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Review
. 2009 Sep 20;27(27):4619-29.
doi: 10.1200/JCO.2008.17.2775. Epub 2009 Aug 10.

Management of Endocrine Manifestations and the Use of Mitotane as a Chemotherapeutic Agent for Adrenocortical Carcinoma

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Free PMC article
Review

Management of Endocrine Manifestations and the Use of Mitotane as a Chemotherapeutic Agent for Adrenocortical Carcinoma

Irina Veytsman et al. J Clin Oncol. .
Free PMC article

Abstract

Adrenal cortical carcinoma (ACC) is a rare malignancy in which patients have poor overall 5-year survival. Patients with ACC can present with symptoms of hormone excess, including Cushing's syndrome, virilization, feminization, or--less frequently--hypertension with hypokalemia. In many patients with ACC, advanced disease at presentation precludes surgery or is followed by local relapse or distant metastatic disease that cannot be managed surgically. In these instances, chemotherapy is often tried, but its limited efficacy all too often leaves the problem of persistent hormonal excess. Physicians who treat patients with ACC and severe hypercortisolism should recognize that uncontrolled hormone production is a malignant disease, which has severe consequences that require aggressive management. Because chemotherapy benefits only a small percentage of patients, steroidogenesis inhibitors, including mitotane, ketoconazole, metyrapone, and etomidate, should be used singly or in combination even as chemotherapy is administered. Diligent management with frequent adjustments is required, especially in patients with chemotherapy-refractory tumors that continue to grow. In the absence of randomized, controlled trials, adjuvant use of mitotane remains controversial, although the authors of a recent case-control study argue for its use. Despite difficulty administering effective doses, most clinicians agree that mitotane should be used if the tumor cannot be removed surgically or should be used as adjuvant therapy if there is a high likelihood of recurrence. The option of long-term monotherapy is restricted to patients who tolerate mitotane and either experience a clinical response or are at high risk for recurrence. Recommendations are provided to help manage patients with this difficult disease and to improve the quality of their lives.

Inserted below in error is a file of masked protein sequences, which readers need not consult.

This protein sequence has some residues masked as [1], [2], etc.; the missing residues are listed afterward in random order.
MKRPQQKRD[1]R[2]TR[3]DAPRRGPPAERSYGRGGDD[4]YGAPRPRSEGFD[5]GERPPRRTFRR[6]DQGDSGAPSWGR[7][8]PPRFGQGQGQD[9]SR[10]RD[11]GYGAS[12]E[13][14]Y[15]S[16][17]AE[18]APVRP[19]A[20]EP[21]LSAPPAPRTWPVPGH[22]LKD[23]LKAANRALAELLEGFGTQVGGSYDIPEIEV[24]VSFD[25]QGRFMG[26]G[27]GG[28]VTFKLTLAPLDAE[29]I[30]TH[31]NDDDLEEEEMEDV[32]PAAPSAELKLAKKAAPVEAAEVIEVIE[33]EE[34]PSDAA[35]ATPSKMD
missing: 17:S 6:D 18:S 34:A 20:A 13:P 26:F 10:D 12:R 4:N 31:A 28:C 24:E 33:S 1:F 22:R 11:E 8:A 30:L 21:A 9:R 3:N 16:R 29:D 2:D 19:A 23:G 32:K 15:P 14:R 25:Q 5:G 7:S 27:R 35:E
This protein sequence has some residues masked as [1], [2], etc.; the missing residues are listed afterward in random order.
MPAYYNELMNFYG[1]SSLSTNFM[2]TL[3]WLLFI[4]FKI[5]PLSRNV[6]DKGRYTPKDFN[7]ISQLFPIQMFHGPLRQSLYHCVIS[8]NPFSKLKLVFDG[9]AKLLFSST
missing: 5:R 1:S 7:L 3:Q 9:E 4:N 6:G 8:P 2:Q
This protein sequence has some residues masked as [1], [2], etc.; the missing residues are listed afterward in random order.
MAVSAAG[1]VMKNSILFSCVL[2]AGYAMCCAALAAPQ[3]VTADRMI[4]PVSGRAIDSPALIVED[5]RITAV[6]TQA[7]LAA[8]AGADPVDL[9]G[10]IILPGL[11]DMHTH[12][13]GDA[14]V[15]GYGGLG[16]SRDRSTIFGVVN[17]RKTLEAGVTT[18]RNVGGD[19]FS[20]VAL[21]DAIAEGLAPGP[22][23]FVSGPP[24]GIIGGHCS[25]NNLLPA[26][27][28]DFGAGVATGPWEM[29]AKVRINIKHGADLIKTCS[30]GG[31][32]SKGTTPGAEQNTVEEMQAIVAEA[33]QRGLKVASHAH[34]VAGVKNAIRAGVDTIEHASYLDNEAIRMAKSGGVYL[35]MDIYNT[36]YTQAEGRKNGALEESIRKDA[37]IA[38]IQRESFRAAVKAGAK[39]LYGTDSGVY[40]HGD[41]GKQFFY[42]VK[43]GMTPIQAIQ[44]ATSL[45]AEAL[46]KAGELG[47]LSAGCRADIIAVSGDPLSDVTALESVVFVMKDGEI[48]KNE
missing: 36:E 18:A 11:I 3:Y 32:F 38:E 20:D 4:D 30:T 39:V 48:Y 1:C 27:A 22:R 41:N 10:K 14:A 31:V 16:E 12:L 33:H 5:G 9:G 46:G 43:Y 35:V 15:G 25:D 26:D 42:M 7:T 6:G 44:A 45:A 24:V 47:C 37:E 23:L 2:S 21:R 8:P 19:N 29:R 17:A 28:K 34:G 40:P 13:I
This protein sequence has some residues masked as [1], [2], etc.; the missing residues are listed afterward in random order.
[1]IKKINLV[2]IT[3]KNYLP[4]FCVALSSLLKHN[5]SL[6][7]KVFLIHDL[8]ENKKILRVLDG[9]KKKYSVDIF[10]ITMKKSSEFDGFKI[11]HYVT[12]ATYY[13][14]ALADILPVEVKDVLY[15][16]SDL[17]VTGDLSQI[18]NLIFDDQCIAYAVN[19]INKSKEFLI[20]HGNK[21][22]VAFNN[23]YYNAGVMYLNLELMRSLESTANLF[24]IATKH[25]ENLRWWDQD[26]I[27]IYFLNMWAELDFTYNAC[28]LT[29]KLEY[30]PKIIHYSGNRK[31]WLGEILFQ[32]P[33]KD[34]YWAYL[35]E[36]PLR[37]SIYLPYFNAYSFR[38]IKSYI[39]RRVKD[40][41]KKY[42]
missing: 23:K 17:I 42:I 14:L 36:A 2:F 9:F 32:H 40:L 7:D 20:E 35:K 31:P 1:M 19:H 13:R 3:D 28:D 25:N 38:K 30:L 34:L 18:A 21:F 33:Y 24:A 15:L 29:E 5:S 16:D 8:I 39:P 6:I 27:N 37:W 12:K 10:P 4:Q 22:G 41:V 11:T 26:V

Conflict of interest statement

Authors' disclosures of potential conflicts of interest and author contributions are found at the end of this article.

Figures

Fig 1.
Fig 1.
Steroid biosynthetic pathway in the normal human adrenal gland. Enzymes required for steroidogenesis are drug treatment targets.
Fig A1.
Fig A1.
Radiologic imaging of adrenocortical cancer. CT, computed tomography; MRI, magnetic resonance imaging.

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